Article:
Feds fail to measure social, economic gaps between First Nations, others: audit

Indigenous Services Canada is failing to measure the social and economic gaps of First Nations

Indigenous Services Canada is failing to measure and accurately report the social and economic gaps between First Nations people on reserves and other Canadians, auditor general Michael Ferguson said Tuesday.

“These findings matter, because measuring and reporting on progress in closing socio-economic gaps would help everyone involved —including Parliament, First Nations, the federal government, other departments and other partners — to understand whether their efforts to improve lives are working,” Ferguson said in his annual spring report.

“If the gaps are not smaller in future years, this would mean that the federal approach needs to change.”

The report found the department is not using large amounts of data provided by First Nations and other sources. It also has failed to engage meaningfully with First Nations people in order to report whether their lives on reserves are improving.

Ferguson said the index which Indigenous Services uses to measure the social and economic well-being of First Nations people on reserves is not complete because it doesn’t include certain aspects important to First Nations people, such as health, environment, language and culture.

It does include education, employment, housing and income as components of well-being.

Ferguson noted the department did not measure the education gap on reserves, which he said has widened in the last 15 years.

His report found that education results for First Nations students have not improved compared with other Canadians and the information that was reported by the department was inaccurate.

“The department’s method of calculating and reporting the on-reserve high school graduation rate of First Nations students overstated the graduation rate, because it did not account for students who dropped out between Grades 9 and 11,” it said.

Using department data from the 2011-12 to the 2015-16 fiscal years, Ferguson’s auditors calculated graduation rates that accounted for all students who dropped out in Grades 9, 10, 11. His office found these rates were 10 to 29 percentage points lower than reported by the department.

This means that the department’s data shows about 46 per cent of First Nations students graduated, but Ferguson’s report showed that only about 24 per cent of students who started in Grade 9 actually finished high school within four years.

The department did not report on most education results to determine if the gap was closing, nor did it collect data to improve programs or inform funding decisions, or assess data for accuracy and completeness. It was unable to report how federal funding for on-reserve education compares with funding levels for other education systems across the country.

Ferguson also looked at how Social Development Canada implemented, monitored, reported on and improved two programs aimed at helping Indigenous people find jobs.

He found the department did not collect data or identify performance indicators that would show whether the Aboriginal Skills and Employment Training Strategy and the Skills and Partnership Fund were increasing the number of people getting work.

When the department used data, it was old. The report found that the department allocated money under the training strategy based on information from 1996, which doesn’t reflect current needs. The department did not reallocate funding to groups that had been consistently and successfully training individuals and helping them get jobs.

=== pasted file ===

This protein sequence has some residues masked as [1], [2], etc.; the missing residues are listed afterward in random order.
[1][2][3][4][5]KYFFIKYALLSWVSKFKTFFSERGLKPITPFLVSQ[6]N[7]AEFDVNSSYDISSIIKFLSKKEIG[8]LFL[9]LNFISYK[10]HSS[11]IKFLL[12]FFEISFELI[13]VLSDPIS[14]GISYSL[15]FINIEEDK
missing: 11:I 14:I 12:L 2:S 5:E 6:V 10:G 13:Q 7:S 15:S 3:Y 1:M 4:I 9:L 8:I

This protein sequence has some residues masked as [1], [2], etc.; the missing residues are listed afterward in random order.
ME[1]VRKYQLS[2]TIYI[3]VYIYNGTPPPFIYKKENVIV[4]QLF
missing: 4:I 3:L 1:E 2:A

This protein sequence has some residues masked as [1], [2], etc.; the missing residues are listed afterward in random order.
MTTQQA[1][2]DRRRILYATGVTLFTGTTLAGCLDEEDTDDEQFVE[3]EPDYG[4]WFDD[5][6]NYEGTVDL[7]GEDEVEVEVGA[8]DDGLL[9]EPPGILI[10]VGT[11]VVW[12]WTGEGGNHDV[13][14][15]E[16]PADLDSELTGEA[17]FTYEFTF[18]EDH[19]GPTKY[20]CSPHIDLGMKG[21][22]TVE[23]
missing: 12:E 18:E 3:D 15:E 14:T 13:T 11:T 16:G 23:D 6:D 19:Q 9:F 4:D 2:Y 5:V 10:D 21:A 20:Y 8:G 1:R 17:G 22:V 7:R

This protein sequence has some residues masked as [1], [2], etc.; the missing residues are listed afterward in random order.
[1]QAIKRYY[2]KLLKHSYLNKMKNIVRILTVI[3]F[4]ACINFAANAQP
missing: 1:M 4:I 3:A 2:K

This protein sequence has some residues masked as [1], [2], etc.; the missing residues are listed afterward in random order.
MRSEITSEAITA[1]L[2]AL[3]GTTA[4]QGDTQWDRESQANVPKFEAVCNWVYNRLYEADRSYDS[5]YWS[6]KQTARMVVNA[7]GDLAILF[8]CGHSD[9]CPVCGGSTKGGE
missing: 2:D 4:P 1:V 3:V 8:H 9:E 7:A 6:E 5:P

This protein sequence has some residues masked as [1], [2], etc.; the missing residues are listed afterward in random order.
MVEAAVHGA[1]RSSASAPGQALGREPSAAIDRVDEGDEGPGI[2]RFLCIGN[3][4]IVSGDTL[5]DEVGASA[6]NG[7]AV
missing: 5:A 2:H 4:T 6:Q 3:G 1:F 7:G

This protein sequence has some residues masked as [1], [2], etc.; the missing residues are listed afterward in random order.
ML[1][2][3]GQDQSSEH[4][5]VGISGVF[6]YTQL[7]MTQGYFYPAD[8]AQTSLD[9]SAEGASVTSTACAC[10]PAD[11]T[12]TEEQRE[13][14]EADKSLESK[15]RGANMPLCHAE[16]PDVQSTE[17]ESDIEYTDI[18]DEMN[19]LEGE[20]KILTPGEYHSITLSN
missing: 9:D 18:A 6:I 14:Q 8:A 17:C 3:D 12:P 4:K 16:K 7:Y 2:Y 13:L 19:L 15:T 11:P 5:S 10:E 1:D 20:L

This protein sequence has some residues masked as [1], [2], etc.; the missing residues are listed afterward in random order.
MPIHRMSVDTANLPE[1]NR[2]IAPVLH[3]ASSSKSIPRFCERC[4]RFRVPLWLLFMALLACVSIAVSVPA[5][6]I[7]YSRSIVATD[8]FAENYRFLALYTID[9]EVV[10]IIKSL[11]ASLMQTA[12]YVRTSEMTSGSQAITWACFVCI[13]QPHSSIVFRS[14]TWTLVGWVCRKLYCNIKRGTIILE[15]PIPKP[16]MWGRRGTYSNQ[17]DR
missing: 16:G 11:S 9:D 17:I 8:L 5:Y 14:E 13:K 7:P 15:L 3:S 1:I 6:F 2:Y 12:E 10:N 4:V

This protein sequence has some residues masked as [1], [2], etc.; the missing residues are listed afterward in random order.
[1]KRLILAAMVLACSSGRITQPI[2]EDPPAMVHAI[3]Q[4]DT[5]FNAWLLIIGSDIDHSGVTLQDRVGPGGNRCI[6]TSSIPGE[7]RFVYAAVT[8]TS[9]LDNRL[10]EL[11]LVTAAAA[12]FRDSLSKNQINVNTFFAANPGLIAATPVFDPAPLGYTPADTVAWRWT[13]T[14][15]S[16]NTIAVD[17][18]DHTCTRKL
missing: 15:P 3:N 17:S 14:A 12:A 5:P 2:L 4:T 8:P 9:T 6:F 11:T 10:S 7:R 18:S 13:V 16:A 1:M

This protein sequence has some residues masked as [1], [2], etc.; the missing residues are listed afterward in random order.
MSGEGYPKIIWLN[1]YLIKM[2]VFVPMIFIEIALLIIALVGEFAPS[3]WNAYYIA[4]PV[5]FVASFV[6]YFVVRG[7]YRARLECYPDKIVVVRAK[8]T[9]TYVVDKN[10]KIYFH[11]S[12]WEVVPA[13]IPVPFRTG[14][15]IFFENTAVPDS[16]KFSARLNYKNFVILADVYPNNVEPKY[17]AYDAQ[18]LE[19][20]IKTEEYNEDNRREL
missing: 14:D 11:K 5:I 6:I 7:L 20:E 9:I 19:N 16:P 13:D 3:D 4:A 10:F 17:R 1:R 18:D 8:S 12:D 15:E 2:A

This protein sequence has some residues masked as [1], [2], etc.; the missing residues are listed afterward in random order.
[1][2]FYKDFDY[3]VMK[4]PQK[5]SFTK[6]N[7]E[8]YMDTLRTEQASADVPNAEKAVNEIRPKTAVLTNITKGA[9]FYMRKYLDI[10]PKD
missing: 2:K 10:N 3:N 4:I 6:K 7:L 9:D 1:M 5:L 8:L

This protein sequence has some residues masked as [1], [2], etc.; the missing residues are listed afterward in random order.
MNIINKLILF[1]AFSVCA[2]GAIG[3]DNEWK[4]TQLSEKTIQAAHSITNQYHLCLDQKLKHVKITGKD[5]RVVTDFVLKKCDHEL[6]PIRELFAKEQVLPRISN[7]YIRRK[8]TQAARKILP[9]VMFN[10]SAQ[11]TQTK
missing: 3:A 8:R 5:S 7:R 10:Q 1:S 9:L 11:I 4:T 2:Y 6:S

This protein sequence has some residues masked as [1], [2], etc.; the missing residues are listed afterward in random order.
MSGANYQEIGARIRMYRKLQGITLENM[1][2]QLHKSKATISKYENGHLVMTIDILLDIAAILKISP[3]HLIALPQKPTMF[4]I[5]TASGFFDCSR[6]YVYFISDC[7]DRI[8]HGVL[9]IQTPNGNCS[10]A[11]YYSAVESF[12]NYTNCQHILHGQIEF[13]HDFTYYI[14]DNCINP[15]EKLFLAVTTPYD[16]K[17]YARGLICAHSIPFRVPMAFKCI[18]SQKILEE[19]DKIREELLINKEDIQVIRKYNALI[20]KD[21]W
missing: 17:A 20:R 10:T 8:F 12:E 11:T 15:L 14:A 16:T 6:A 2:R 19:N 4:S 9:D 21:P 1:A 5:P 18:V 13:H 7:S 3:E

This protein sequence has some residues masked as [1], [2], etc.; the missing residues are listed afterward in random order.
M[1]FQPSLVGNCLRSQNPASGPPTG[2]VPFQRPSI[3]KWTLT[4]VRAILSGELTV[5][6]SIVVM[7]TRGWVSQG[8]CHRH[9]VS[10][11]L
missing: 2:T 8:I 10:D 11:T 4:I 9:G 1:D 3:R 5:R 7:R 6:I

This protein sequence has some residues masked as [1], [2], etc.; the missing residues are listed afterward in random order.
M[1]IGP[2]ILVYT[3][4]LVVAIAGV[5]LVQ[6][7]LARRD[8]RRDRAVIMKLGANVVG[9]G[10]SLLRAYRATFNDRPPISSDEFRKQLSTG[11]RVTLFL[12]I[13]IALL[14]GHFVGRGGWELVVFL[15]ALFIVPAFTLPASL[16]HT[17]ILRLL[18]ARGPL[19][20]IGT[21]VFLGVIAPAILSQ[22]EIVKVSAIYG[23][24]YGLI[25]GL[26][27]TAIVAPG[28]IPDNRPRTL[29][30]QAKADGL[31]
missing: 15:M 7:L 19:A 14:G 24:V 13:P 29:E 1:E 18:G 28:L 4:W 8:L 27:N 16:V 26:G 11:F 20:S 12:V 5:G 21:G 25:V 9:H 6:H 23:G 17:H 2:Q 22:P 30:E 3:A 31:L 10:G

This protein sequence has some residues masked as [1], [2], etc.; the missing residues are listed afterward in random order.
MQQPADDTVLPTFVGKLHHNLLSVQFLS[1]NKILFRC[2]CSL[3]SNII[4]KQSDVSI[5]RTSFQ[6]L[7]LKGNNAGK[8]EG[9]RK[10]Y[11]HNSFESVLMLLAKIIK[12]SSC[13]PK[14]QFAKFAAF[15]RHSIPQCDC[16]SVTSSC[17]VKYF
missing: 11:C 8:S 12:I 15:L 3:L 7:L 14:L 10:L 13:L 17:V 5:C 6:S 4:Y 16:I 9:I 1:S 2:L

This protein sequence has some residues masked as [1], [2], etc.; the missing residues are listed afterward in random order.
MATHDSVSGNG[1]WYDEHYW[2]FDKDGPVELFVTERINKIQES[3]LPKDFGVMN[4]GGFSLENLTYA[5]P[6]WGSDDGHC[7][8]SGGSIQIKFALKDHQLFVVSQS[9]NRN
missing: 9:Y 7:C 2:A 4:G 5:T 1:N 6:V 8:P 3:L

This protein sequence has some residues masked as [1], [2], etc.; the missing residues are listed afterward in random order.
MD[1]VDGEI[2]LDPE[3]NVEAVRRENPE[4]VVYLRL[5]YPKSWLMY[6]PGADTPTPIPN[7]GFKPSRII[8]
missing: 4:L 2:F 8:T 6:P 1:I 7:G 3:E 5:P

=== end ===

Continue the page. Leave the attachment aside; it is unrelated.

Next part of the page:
Ferguson’s audit found the department could show that the two programs had helped people find jobs, but couldn’t say whether those jobs were part-time or full-time or how long people stayed employed.

Janice Dickson, The Canadian Press

Like us on Facebook and follow us on Twitter.

Just Posted

Nearly 25,000 people cast ballots in Chilliwack

Turnout 10,000 votes higher than in 2014

Popove pledges to work hard as new mayor of Chilliwack

Ken Popove to take the helm from incumbent Sharon Gaetz

Chilliwack school board results reveal clear split

Incumbents Dan Coulter, Heather Maahs and Barry Neufeld join four new board members

Popove elected mayor in Chilliwack

Gaetz second, Waddington third; new faces on city council

Mayoral results from across B.C.

Voters in 162 municipalities in B.C. set to elect mayor, council, school board and more

Tommy Chong says cannabis legalization makes him proud to be a Canadian

Legendary marijuana advocate and comedian celebrates cultural milestone at Kelowna event

Fraser Valley man dead after head on crash in Okanagan

Accident occurred at about 7:35 a.m.

Newly-elected Lower Mainland mayor won’t drink his city’s tap water

White Rock’s Darryl Walker is concerned about its quality

Kennedy Stewart challenged with building bridges as mayor of Vancouver: expert

The former NDP MP, who ran as an Independent, will lead 10 councillors divided across four parties

B.C. Youtuber to seal himself ‘in a jar’ to demonstrate impacts of climate change

Kurtis Baute wants to see how long he can last in a 1,000 cubic foot, air-tight greenhouse

One of Taiwan’s fastest trains derails, killing at least 18

The train was carrying more than 360 people

Scheer marks one-year countdown to federal election with campaign-style speech

Conservative Leader insists that it will be Justin Trudeau who ‘makes it personal’

Canada Post union announces rotating strikes in four Canadian cities

Mail will still be delivered but it will be delayed

Vees notch up another win

Undermanned Vees take down league-leading Chilliwack Chiefs

Most Read